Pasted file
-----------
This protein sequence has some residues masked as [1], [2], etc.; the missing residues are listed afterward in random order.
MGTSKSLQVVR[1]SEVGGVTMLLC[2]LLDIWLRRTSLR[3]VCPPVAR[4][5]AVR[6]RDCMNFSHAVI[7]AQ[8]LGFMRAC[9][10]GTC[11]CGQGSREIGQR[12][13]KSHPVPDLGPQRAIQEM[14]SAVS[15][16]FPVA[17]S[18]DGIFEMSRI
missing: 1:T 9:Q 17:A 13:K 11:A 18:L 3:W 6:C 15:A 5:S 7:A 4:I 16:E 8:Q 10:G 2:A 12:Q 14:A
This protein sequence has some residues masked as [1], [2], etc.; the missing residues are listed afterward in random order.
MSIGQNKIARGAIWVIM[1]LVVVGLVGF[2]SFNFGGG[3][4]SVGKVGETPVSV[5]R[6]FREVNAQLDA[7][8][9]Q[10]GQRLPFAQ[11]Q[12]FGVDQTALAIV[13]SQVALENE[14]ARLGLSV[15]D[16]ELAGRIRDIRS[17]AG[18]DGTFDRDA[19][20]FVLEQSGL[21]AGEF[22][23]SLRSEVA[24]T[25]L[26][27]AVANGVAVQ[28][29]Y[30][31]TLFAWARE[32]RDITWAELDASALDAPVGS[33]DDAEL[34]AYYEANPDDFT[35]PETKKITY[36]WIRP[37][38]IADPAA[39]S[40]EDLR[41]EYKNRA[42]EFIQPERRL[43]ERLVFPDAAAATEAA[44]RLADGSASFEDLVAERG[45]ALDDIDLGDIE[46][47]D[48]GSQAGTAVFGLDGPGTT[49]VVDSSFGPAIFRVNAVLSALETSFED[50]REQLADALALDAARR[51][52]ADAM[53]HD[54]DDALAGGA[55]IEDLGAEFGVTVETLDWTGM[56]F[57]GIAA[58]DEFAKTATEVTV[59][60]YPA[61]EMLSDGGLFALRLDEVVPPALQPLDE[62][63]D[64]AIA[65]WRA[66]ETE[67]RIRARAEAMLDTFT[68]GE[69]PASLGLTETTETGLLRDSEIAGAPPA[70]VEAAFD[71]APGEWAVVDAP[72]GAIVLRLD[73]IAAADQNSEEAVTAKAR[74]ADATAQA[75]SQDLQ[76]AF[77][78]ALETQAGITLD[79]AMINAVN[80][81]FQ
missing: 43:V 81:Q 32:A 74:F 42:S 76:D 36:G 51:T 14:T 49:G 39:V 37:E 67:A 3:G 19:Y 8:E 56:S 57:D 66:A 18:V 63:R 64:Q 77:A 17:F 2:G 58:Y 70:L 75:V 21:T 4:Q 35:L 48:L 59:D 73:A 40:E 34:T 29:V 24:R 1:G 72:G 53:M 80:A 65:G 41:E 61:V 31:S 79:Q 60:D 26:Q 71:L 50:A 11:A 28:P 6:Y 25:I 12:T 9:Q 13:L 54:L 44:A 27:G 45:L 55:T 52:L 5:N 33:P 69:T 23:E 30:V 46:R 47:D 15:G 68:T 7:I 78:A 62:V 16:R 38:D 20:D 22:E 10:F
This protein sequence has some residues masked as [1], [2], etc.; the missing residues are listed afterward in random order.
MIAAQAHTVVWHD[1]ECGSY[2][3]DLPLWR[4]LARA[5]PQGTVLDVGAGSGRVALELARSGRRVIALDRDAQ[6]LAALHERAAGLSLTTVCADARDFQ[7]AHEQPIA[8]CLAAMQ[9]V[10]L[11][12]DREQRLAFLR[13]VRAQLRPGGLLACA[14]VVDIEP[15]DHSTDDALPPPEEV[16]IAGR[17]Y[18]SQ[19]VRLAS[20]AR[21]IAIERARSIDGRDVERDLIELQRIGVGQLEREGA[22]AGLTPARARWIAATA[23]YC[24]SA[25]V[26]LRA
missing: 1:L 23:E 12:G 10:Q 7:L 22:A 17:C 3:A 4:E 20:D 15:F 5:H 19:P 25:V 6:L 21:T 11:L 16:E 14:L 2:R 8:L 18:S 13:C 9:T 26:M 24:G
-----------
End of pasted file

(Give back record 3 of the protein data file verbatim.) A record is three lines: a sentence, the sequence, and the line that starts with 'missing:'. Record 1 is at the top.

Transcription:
This protein sequence has some residues masked as [1], [2], etc.; the missing residues are listed afterward in random order.
MIAAQAHTVVWHD[1]ECGSY[2][3]DLPLWR[4]LARA[5]PQGTVLDVGAGSGRVALELARSGRRVIALDRDAQ[6]LAALHERAAGLSLTTVCADARDFQ[7]AHEQPIA[8]CLAAMQ[9]V[10]L[11][12]DREQRLAFLR[13]VRAQLRPGGLLACA[14]VVDIEP[15]DHSTDDALPPPEEV[16]IAGR[17]Y[18]SQ[19]VRLAS[20]AR[21]IAIERARSIDGRDVERDLIELQRIGVGQLEREGA[22]AGLTPARARWIAATA[23]YC[24]SA[25]V[26]LRA
missing: 1:L 23:E 12:G 10:Q 7:L 22:A 17:C 3:A 4:E 20:D 15:F 5:H 19:P 25:V 6:L 21:T 11:L 16:E 14:L 2:R 8:L 18:S 13:C 9:T 26:M 24:G